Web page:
Why Your Business Might Need a Recruiter

If you're like most small to medium size business owners or hiring managers, your typical reaction when one of your key employees quits is "Oh, #*%$!” Hiring a qualified replacement can be hard, and doing it quickly often seems impossible. Or what if you have a new position to fill? Do you relish the chance to recruit the perfect candidate, or do you regret having to dip back into the employment pool?


Many business owners view hiring as a chore rather than an opportunity. But the reality is good employees are the key to a business’ success. Most business owners don’t have the time or the resources to do it right. Advertising, culling through resumes, and interviewing candidates is a full-time job. As a result many companies look to third-party recruiters to help them hire better people.


You might think that hiring a recruiter is too expensive. It can be, but so can all the time and money you’ve spent on identifying, recruiting, and hiring people. Try quantifying your recruiting efforts in dollars and cents. Don’t forget to include the impact that the diversion had on your business. Then compare that to the typical fee of a recruiter, which is anywhere from 20 percent to 35 percent of a candidate’s salary. You may be surprised at how much less the costs are to hire a recruiter.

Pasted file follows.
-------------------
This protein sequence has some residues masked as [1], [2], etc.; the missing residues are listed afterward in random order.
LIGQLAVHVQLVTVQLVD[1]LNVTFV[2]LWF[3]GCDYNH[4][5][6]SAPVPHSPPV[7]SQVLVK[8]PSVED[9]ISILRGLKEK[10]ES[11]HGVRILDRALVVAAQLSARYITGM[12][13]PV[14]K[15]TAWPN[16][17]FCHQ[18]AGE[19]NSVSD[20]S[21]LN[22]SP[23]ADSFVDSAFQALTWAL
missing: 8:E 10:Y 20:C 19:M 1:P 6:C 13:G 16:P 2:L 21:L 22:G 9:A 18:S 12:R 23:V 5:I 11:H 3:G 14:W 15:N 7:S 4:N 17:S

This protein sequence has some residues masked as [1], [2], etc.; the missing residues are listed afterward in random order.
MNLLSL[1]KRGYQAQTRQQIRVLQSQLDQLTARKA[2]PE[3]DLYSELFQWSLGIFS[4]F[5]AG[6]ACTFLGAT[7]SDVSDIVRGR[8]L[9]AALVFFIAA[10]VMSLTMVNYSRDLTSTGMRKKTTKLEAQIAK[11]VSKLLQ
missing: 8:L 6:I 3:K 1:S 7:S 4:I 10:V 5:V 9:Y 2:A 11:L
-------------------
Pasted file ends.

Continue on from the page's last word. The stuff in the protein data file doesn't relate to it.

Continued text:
In fact, one of the benefits of hiring a recruiter is that you’ll have a controlled, fixed cost. You’ll know what it’s going to cost you to fill that position. Plus, the right recruiter can do the job better and faster than you can.


After you compare the cost of hiring an outside recruiter with the cost of your time spent on the hiring process, honestly evaluate the results of your hiring. Have you hired good employees? Or are they mediocre? Have you had to fire some of them? Have they quit after only a few months?


Another consideration before hiring a recruiter is the type of candidate you’re after. Do you have specific positions that are particularly hard to fill? Is there a talent shortage for those jobs? Even if you have an in-house human resources person who handles the hiring, you may still need a recruiter from time to time to help you with very specialized or high-level positions. In fact, an outside recruiter may have access to people you couldn’t legally or ethically consider. It may be unethical for you to try to hire talent away from your competitors, but a third-party recruiter is free to contact particular people to tell them about new opportunities.


Finally, a recruiter can help you hire strategically rather than ad hoc. If you retain a recruiter on an ongoing basis, he or she can help you develop a plan for attracting good people, hiring the right people for the right jobs, and managing them so that they don’t jump ship at the first opportunity.